“The age of
men is over” –Gothmog, Lord of the Rings. Ok, so he was an orc talking about
the demise of hobbits and elves, but he had the right idea.
status of British Muslims could be described as “a little bit rubbish”. Our
patriarchal communities, led and dominated by men, are not working. We’ve been
in this country since the 1950s and haven’t managed to be successful yet. It’s
time for Muslim women to break free from the shackles of their back seat roles. It’s
time to unfasten those back seat belts, buss open the safety locks and start
driving the car.
designer who has seen the “Muslim fashion scene” blow up (#PunIntended) in the
last three years or so and seeing in what direction it is developing in, the
vast majority of new Muslim labels for the British market tend to have the
Arabian aesthetic. That is, gown-like, glamorous, and full of bling. It has the
kind of look that says “these clothes aren’t for the real world, they’re for
looking pleasing to a man in”. They’re the kind of clothes that say “I conform
to maintaining the status quo of traditional gender roles”. So if we keep on
doing what we’ve always done, won’t we be stuck in this undesirable
have been in the UK since the late 50s, when Asians brought their cultures with
them. Why is there still so much misunderstanding between ordinary British and
British Muslim communities? Why don’t people know who we are? Is it because
women –the gender that builds bridges and just gets on with things, have stayed
at home for the last 60 years? If it is, it means the men have been doing a
shit job at integrating. They’ve been bad at creating
understanding between and balancing the two cultures.
people have only been in this country for around twelve years. When they came,
they faced a lot of resentment. But they worked really hard and were good at
what they did and are now valued members of British society. You COULD argue that they came over as skilled workers, whereas Muslims did not. But isn’t three
generations of Muslims being in the UK long enough to have gone through the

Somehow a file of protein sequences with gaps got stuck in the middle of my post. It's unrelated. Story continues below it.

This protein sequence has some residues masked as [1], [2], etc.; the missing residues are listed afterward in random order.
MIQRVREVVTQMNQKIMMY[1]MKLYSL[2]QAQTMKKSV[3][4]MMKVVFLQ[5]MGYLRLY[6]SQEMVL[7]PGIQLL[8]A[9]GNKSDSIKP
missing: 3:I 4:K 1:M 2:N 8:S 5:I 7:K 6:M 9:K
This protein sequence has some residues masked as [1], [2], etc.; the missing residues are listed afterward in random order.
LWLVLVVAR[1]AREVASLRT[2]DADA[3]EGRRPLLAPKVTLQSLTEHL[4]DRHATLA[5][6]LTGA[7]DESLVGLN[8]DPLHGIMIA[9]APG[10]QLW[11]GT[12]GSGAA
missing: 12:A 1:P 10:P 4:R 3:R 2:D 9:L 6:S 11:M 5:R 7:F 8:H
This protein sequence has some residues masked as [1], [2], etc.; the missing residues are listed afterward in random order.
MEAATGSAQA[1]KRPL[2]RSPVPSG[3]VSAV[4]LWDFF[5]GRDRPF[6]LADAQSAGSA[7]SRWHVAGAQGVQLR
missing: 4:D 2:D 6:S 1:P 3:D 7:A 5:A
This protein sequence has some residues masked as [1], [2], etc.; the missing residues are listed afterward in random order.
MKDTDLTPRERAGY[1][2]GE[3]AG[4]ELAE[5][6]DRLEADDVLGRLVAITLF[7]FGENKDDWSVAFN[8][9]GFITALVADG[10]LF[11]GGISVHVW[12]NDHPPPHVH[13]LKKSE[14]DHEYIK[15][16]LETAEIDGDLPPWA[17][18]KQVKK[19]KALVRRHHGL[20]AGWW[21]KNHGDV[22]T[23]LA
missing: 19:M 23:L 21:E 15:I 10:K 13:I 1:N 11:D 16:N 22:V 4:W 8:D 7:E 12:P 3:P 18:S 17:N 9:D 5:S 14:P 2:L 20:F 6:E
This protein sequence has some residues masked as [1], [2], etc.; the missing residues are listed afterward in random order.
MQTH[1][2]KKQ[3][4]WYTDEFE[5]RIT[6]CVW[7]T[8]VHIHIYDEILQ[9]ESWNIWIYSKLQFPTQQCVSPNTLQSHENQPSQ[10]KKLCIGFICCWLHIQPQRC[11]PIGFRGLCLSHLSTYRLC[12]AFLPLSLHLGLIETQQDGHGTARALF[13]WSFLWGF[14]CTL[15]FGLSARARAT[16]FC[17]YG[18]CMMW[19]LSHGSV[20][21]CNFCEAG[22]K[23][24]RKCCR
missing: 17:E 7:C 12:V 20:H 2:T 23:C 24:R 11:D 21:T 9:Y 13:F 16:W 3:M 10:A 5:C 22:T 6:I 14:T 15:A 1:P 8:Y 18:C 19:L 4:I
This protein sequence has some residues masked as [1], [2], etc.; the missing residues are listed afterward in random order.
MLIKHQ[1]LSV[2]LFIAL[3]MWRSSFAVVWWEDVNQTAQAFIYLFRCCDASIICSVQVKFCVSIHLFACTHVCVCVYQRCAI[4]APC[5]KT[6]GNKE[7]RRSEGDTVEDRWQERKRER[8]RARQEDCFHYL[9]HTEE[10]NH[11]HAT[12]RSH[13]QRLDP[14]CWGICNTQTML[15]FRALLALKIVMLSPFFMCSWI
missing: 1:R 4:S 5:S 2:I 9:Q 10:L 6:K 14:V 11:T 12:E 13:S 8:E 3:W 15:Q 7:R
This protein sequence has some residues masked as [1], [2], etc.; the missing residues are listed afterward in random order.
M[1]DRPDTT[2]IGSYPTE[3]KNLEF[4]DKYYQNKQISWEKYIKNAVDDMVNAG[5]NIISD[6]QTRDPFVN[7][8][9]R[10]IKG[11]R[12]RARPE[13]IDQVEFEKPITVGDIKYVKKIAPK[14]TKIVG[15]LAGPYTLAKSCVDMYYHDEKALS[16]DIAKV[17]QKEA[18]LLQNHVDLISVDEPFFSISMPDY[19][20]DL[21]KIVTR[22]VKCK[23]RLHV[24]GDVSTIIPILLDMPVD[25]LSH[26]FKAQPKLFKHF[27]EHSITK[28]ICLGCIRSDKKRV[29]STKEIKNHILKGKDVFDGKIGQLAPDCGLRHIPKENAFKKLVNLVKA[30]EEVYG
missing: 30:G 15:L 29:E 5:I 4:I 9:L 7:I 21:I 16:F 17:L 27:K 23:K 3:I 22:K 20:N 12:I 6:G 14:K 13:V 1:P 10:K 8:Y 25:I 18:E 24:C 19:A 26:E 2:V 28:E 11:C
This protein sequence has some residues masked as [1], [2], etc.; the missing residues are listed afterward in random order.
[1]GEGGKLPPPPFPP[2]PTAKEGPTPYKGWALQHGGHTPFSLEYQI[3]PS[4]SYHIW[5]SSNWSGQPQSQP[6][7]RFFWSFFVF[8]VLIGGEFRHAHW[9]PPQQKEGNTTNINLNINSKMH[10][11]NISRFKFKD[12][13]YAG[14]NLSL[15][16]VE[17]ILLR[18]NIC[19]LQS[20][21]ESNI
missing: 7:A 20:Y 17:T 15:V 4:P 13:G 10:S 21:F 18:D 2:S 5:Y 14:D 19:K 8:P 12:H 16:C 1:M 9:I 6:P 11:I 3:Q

education system, that’s the same system/ opportunities available to everyone
else, to become skilled people?
haven’t women taken charge of things yet? We’re still brought up with the idea
that once we’ve done our degrees and whatnot, we’re just going to get married
and raise kids. A lot of us have the mentality that we’re not going to ever go
out into the big wide world, we’re just going to be maintained by our husbands.
But then we end up in our late 20s/ early 30s and realise that a high
percentage of Muslim men available to us are “unsuitable” (http://www.guardian.co.uk/commentisfree/belief/2012/jan/18/british-muslim-women-marriage-struggle)
and that we have to become independent, as a consequence of singledom, rather
than a deliberate decision. We didn’t have big ideas and ambition when we were
growing up, the constant “housewife indoctrination” meant we all had an
implicit understanding of our place in the world. We’re still being raised in
the same way today.
there’s the actual deal of Muslim women going into the workplace and being
important and making an impact. Many will say it’s impossible, that Britons are
collectively too Islamophobic to “allow” us to. I personally, am a little bit
bored of this “poor me” defensive attitude. Whilst I do not yet drive a Porsche
(not that I want to, but success in monetary terms is easy to understand) I’ve
achieved ok things. And although it wasn’t easy and I tried really, really hard
and worked really hard, maybe harder than your average white man, wasn’t it in
my interest to keep trying, if I wanted to be accepted and understood by those
appease The White Man, rather, so I had the choice to choose life; choose a
partner, choose where I want to live, rather than get tarted up and waiting to
be chosen. Maybe I’ve been lucky and that most of my interactions have been
with liberal, intelligent, educated people and hence I’ve never experienced any
Islamophobia, but maybe they’re the type of people, institutions etc that we
should be trying to build bridges with. And until we have proven ourselves,
like the Pols did, we’re going to have to work really hard. Then things will be
men have failed, so now it’s our turn to make things ok. Don’t get me wrong,
I’m a traditionalist. I want to stay at home and have lots of babies, but
there’s a world to save out there.
It was a trip to Morocco around 5 years ago that
first sparked my love for Islamic graphics and hence came to define the look of
the Elenany brand. Islamic art is everywhere over there; it’s a visual assault
wherever you look, in a good way.
I just realised that some of my all-time favourite lookbook images aren't available to view online anymore, so thought I'd compile all my favourites, past and present, right here succinctly in a single-post fashion. What's your favourite?